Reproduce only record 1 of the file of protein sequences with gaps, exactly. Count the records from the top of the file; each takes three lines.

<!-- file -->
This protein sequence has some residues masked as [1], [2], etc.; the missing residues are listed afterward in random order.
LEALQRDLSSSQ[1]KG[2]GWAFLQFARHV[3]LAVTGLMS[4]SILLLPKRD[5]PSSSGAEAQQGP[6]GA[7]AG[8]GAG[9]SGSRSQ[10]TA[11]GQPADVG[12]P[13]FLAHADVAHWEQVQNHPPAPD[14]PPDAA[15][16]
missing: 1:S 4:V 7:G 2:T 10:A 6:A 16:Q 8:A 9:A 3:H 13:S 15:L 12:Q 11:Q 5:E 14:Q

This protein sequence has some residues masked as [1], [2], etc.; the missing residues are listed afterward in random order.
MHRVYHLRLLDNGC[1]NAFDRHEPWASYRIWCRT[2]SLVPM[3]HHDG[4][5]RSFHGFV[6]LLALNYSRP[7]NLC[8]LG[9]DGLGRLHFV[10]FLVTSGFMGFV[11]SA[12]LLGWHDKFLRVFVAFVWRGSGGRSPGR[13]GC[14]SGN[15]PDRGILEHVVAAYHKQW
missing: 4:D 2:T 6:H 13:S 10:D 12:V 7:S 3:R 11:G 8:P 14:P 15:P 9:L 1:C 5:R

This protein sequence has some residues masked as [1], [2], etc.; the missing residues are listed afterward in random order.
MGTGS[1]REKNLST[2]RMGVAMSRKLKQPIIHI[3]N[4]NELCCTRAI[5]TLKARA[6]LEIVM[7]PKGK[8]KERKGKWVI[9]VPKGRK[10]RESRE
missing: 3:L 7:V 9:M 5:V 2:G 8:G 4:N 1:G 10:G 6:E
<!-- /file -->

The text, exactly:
This protein sequence has some residues masked as [1], [2], etc.; the missing residues are listed afterward in random order.
LEALQRDLSSSQ[1]KG[2]GWAFLQFARHV[3]LAVTGLMS[4]SILLLPKRD[5]PSSSGAEAQQGP[6]GA[7]AG[8]GAG[9]SGSRSQ[10]TA[11]GQPADVG[12]P[13]FLAHADVAHWEQVQNHPPAPD[14]PPDAA[15][16]
missing: 1:S 4:V 7:G 2:T 10:A 6:A 16:Q 8:A 9:A 3:H 13:S 15:L 12:Q 11:Q 5:E 14:Q